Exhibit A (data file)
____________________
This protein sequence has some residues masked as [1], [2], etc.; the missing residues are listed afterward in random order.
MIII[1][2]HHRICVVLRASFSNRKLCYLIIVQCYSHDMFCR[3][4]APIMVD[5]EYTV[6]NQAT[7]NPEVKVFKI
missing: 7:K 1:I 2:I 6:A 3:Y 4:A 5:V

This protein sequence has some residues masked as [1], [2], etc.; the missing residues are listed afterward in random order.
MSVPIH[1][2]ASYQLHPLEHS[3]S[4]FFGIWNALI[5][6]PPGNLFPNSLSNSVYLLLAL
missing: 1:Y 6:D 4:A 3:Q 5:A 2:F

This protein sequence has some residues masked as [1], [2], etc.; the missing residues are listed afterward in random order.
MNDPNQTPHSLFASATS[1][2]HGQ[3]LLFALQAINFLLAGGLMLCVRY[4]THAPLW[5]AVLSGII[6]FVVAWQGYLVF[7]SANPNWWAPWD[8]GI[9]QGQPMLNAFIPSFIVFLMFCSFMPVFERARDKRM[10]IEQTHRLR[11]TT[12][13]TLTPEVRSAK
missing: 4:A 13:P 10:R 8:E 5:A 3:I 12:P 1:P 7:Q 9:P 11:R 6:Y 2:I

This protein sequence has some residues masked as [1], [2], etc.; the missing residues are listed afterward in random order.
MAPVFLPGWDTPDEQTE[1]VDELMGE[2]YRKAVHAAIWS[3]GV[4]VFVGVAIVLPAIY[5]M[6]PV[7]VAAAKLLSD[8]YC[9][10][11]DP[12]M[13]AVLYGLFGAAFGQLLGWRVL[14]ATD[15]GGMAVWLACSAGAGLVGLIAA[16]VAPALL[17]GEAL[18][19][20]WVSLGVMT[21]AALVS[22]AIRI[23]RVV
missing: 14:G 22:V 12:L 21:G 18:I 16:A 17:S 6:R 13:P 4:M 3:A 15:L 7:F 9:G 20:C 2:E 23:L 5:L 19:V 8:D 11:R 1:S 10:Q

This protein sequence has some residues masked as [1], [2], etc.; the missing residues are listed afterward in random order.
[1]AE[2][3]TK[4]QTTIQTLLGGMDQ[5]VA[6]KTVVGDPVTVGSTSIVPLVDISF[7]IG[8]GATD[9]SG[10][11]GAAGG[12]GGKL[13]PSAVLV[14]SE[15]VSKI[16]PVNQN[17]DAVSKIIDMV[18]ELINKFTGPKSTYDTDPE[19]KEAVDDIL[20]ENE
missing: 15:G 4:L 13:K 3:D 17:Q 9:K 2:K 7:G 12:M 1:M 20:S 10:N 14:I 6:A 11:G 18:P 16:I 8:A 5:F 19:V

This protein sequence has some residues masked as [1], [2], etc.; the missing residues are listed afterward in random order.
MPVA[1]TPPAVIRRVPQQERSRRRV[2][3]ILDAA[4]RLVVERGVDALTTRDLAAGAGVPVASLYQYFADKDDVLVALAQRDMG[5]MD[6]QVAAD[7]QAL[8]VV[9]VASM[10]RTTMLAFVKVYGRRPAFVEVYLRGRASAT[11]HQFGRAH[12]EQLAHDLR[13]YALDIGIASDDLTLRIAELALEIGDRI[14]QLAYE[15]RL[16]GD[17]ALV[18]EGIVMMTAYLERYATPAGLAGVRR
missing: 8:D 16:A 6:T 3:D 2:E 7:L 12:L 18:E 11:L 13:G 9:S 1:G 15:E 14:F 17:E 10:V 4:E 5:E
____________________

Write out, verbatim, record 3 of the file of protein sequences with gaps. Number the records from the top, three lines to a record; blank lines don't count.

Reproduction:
This protein sequence has some residues masked as [1], [2], etc.; the missing residues are listed afterward in random order.
MNDPNQTPHSLFASATS[1][2]HGQ[3]LLFALQAINFLLAGGLMLCVRY[4]THAPLW[5]AVLSGII[6]FVVAWQGYLVF[7]SANPNWWAPWD[8]GI[9]QGQPMLNAFIPSFIVFLMFCSFMPVFERARDKRM[10]IEQTHRLR[11]TT[12][13]TLTPEVRSAK
missing: 4:A 13:P 10:R 8:E 5:A 3:I 12:P 1:P 7:Q 9:P 11:R 6:Y 2:I